Local media celebrities will be showing Jimmy Fallon how it’s done at the “2014 Celebrity Lip Sync for Smiles.”
The 6 p.m. Oct. 22 fundraiser for Smile Network at Muse Event Center (Singforsmiles.eventbrite.com) will be similar to Fallon’s “Tonight Show” competitions with celebrities. But Maureen Cahill, Smile Network executive director, said, “The production aspect will be much bigger. There’s going to be costuming and choreography. The very talented Grant Whittaker, the designer/stylist, and Myron Johnson, famous choreographer, are producing the show. They are styling and training all the celebrities for the contest so as to have a level performance stage.”
Whittaker came up with the idea for breaking the talent into various Grammyesque performance categories.
My favorite is the “Pop R & B Rap” category because the performers are … Allison Kaplan, a Mpls.St.Paul mag senior editor, and Stephanie March, food and wine editor for Mpls.St.Paul.
They may perform as “Iggy Azalea featuring Salt ‘n’ Pepa, Vanity 6, Nicki Minaj, Wendy and Lisa or the Pointer Sisters,” said Cahill, laughing. Oh, please let them be the Pointer Sisters!
WCCO-TV’s Mike Augustyniak and Natalie Nyhus are in the “male-female duo” category. Emily Engberg, Kelli Hanson and Steve Patterson, from KSTP-TV’s “Twin Cities Live,” are a “group band.” Some undisclosed “Bring Me the News” staffers — I feel a Rick Kupchella performance coming on — are performing under the “Rock ‘n’ Roll” category.
Don’t be surprised if these categories don’t hold and this cast changes, but others expected are Jana Shortal, M.A. Rosko, Steve-O, Kim Johnson, Jamie Yuccas, Roshini Rajkumar.
No prime-time anchors could be booked because the event is during newscasts.
Ratner’s digital regrets
Instead of treating digital devices like appendages, former Strib copy boy Bill Ratner’s first book suggests those smart toys be used as judiciously as fire extinguishers.
The voice of Flint in the “G.I. Joe” series and on “Family Guy,” Ratner has taught workshops on media awareness for children. He began researching “Parenting for the Digital Age” 2½ years ago, after a representative for Familius Books heard him speak in Utah.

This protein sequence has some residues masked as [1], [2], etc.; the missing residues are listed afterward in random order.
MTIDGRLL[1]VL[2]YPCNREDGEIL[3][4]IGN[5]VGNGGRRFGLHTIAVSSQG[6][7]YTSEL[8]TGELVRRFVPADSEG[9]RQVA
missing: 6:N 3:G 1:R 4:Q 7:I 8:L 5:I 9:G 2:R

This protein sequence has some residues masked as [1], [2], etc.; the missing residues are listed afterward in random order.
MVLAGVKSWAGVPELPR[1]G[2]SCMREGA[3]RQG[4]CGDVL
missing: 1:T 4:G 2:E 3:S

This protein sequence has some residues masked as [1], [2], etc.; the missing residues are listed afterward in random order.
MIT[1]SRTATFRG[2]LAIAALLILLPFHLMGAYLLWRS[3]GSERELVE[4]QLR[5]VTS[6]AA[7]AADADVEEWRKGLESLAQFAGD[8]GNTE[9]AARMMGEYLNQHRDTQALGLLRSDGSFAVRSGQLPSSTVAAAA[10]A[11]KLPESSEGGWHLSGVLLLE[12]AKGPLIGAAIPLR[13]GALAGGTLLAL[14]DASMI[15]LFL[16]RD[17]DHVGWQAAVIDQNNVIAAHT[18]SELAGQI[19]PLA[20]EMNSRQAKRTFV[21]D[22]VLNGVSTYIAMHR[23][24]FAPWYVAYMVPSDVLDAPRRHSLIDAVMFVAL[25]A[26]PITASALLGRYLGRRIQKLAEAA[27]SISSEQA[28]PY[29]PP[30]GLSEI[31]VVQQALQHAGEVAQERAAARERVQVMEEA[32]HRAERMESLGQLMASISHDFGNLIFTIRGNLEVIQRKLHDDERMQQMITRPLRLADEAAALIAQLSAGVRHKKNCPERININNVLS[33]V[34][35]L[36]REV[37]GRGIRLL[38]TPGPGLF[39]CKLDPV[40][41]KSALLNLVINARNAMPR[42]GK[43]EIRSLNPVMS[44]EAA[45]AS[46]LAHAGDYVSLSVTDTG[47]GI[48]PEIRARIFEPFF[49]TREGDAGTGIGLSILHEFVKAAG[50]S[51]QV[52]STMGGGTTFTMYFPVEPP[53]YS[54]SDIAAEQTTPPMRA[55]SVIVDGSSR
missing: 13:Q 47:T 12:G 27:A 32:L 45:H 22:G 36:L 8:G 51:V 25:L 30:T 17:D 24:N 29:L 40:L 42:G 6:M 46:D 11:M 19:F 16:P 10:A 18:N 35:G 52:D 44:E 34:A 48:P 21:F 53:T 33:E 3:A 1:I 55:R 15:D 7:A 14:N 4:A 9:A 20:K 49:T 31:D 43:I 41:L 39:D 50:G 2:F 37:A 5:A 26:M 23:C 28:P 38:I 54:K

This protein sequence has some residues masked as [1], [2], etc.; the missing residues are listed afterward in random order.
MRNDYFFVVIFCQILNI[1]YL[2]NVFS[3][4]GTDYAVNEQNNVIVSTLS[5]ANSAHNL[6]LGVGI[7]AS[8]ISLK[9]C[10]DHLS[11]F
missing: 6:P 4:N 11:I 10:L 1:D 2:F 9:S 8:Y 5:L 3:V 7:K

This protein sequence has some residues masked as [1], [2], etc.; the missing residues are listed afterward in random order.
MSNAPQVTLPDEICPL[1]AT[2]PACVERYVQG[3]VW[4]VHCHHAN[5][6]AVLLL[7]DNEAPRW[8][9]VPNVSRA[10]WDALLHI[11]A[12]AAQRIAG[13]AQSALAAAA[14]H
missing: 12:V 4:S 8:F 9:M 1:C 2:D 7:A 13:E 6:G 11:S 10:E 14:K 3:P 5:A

“I did a bunch of research on ‘Is there really any evidence that too much TV, too much iPhone, too much iPad [does anything] to children, families?’ ” Ratner said by phone Monday from L.A.
“I’m not a maniac, my kids have smartphones and iPads and so do I. But I think the evidence is beginning to come in that it’s having a less than positive effect. There’s a study that was done at MIT — and these are the brightest kids in the country — they are scoring lower on the same kinds of tests and classes they had 15 years ago because they are bringing their laptops and iPads and iPhones and reflexively checking their texts and Facebook and Instagram. They are absorbing less material.”
Ratner said he was guilty of nurturing the behavior in his daughters, now 19 and 27, when they were youngsters.
“I would proudly say, ‘Daddy’s in a new cartoon, a new TV commercial.’ I’d bring home the DVD and they would sit there and watch it over and over. This is good for Daddy’s ego but wait a minute. My kids were watching the episodes and saying, ‘Please buy me this, Daddy, buy me that.’… Then they got hooked on TV and then came smartphones and iPads. My wife and I were going, ‘Wait a minute, we’ve created a monster.’ ”
He said he interviewed parents who limited their kids’ digital access. “There is one mom who has her entire family park all their devices in the kitchen and they don’t leave the kitchen until the next day when they take them to school.”
If he could do it again, Ratner said, he would give this advice to his daughters: “Treat your digital devices like a fire extinguisher. Use it when appropriate, don’t just blow it off in the house for fun. … That’s not the greatest metaphor in the world, but people don’t use them [just] in emergencies. They use them for amusement, which is fine, but too much of it drains the brain of both time and imagination.”
C.J. can be reached at firstname.lastname@example.org and seen on FOX 9’s “Buzz.” E-mailers, please state a subject; “Hello” does not count. Attachments are not opened.